Cheque payments of HB

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  • #23522

    Hi all

    Just wondering what your LA’s are doing with regard to payment by cheque.

    Does anyone out there not offer payment by cheque and insist that the claimant has a bank account?

    Kevin D

    [quote:5bfd85b82e]Does anyone out there not offer payment by cheque and insist that the claimant has a bank account?[/quote:5bfd85b82e]

    I am personally aware of one or two LAs who make life very difficult for clmts who want cheques; but in my view it is unlawful to “insist” on any particular method of payment.

    [b:5bfd85b82e]HBR 91(1)[/b:5bfd85b82e] makes it clear that an LA [u:5bfd85b82e][b:5bfd85b82e]shall[/b:5bfd85b82e][/u:5bfd85b82e] pay HB [b:5bfd85b82e]having regard to the needs and convenience of the [u:5bfd85b82e]clmt[/u:5bfd85b82e][/b:5bfd85b82e].

    LAs who “impose” a particular method of payments to the exclusion of other methods are acting beyond the law.

    There is one scenario in particular why a clmt may prefer to be paid by cheque. If their “main” account is overdrawn, a bank can recall an overdraft, in full, on demand. If a BACS payment happened to go in close to such an action, that payment may get swallowed by the bank leaving the clmt with no means to pay the rent.

    But, if a clmt has another account, s/he can make a judgement call as to whether their “main” account can take the strain at the time of any particular HB payment. Once payment is set up by BACS, I don’t see many LAs running to keep changing the account details for paying HB. And, generally speaking, not especially promptly.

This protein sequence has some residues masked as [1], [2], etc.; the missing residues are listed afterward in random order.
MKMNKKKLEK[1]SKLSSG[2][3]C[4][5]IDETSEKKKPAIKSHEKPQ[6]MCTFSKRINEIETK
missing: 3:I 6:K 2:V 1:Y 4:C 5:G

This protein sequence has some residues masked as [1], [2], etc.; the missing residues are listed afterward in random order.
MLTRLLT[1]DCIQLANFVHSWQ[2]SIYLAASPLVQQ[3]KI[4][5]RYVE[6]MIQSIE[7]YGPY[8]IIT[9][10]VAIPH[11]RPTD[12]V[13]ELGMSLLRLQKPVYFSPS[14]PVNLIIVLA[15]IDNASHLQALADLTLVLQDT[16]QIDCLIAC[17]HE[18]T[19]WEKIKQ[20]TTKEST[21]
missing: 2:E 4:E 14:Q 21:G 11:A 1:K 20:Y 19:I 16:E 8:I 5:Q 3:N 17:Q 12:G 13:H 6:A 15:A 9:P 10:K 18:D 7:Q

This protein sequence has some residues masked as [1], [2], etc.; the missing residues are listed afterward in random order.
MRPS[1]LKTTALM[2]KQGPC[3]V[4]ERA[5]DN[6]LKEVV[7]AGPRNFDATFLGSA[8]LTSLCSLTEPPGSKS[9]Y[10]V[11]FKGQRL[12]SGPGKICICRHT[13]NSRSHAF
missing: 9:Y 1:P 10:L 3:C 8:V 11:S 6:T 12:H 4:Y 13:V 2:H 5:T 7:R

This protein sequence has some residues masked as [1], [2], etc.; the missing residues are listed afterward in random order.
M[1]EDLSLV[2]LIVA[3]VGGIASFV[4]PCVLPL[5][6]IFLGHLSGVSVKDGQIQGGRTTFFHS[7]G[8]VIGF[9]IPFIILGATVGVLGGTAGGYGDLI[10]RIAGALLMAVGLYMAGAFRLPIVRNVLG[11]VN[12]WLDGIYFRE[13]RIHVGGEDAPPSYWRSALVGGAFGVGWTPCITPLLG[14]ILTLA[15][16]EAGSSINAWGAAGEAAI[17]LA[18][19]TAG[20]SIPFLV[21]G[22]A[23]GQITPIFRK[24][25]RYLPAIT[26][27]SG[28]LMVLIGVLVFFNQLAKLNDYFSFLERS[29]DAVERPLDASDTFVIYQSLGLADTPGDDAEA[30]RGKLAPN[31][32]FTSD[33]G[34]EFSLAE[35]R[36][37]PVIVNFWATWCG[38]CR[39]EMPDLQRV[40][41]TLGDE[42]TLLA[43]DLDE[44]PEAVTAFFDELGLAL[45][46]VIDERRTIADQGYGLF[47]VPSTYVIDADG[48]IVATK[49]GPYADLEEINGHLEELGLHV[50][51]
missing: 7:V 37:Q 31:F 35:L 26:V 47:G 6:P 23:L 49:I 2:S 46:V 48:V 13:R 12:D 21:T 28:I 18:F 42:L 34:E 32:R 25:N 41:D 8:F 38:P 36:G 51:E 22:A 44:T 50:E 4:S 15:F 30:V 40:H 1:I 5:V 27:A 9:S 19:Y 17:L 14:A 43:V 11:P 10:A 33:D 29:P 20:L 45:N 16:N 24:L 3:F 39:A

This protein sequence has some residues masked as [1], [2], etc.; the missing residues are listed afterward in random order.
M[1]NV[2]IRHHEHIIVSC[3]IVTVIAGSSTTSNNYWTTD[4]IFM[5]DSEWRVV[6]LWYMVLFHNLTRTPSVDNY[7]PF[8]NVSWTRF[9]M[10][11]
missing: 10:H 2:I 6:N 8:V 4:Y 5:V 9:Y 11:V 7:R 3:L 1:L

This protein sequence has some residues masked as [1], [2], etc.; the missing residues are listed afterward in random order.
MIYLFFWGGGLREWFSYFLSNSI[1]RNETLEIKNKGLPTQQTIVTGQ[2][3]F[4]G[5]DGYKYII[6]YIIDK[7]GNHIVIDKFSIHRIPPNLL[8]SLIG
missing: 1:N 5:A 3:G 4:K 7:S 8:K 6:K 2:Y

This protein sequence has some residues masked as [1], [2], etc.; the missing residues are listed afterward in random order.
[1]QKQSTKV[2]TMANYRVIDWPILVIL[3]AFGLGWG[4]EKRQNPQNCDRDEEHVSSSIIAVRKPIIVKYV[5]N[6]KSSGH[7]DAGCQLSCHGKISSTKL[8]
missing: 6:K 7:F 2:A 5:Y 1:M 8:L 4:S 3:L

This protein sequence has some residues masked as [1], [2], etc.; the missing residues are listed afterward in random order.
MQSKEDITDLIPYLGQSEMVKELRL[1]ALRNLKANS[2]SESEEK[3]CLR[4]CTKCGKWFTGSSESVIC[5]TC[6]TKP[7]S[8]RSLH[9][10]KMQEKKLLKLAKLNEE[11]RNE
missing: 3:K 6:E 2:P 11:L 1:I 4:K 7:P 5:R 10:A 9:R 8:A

Aside from the legalities (IMO Kevin is right on this), there are also practical problems:

    There are some people who cannot get access to even a basic account – for example, people with fraud convictions or who are undischarged bankrupts.

    Some people have strong ethical, concientious or religious objections – for example against interest bearing accounts or against lending as an undesirable activity per se.

    Others live in areas where there are no banks (rural villages, many poor urban areas) and HB cannot be paid into a Post Office Card account, so they have to live by using cash.

    Offering a choice of payment options is not only legally required, but empowering and in tune with customer needs.

    Useful leaflet from Citizens Advice:

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